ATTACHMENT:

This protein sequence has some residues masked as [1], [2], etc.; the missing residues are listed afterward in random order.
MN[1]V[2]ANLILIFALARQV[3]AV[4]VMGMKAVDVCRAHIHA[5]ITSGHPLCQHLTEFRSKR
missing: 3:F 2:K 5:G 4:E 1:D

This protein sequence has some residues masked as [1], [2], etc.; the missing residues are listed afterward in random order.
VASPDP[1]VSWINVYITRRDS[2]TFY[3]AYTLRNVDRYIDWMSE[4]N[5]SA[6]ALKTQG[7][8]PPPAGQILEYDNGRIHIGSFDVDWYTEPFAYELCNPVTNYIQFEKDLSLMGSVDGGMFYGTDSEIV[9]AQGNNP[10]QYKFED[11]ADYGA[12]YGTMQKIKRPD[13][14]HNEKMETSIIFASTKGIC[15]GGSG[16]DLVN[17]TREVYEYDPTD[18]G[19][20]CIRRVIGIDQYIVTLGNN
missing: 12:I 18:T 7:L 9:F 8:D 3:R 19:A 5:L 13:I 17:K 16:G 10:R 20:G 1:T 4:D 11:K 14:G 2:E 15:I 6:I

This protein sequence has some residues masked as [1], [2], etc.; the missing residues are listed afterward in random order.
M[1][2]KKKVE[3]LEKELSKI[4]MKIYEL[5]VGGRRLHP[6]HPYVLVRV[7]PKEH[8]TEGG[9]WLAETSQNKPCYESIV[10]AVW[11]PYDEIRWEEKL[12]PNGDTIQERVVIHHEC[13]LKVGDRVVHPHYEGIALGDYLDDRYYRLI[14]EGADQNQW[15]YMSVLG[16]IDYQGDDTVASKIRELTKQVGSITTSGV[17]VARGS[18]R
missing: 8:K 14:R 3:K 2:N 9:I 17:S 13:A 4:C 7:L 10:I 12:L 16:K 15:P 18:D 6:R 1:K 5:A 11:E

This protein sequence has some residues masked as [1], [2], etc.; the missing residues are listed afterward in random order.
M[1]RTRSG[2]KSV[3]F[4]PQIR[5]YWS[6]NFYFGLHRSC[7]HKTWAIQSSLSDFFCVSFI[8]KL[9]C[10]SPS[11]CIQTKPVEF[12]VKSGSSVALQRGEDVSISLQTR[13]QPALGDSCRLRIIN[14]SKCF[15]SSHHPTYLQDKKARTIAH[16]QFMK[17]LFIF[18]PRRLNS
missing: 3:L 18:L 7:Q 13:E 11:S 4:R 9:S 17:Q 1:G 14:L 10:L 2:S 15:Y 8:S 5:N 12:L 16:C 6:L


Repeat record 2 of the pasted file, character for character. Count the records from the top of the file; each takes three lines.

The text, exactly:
This protein sequence has some residues masked as [1], [2], etc.; the missing residues are listed afterward in random order.
VASPDP[1]VSWINVYITRRDS[2]TFY[3]AYTLRNVDRYIDWMSE[4]N[5]SA[6]ALKTQG[7][8]PPPAGQILEYDNGRIHIGSFDVDWYTEPFAYELCNPVTNYIQFEKDLSLMGSVDGGMFYGTDSEIV[9]AQGNNP[10]QYKFED[11]ADYGA[12]YGTMQKIKRPD[13][14]HNEKMETSIIFASTKGIC[15]GGSG[16]DLVN[17]TREVYEYDPTD[18]G[19][20]CIRRVIGIDQYIVTLGNN
missing: 12:I 18:T 7:L 9:F 8:D 3:R 19:A 5:L 13:I 17:K 16:G 10:R 20:G 1:T 4:D 11:K 14:G 2:E 15:I 6:I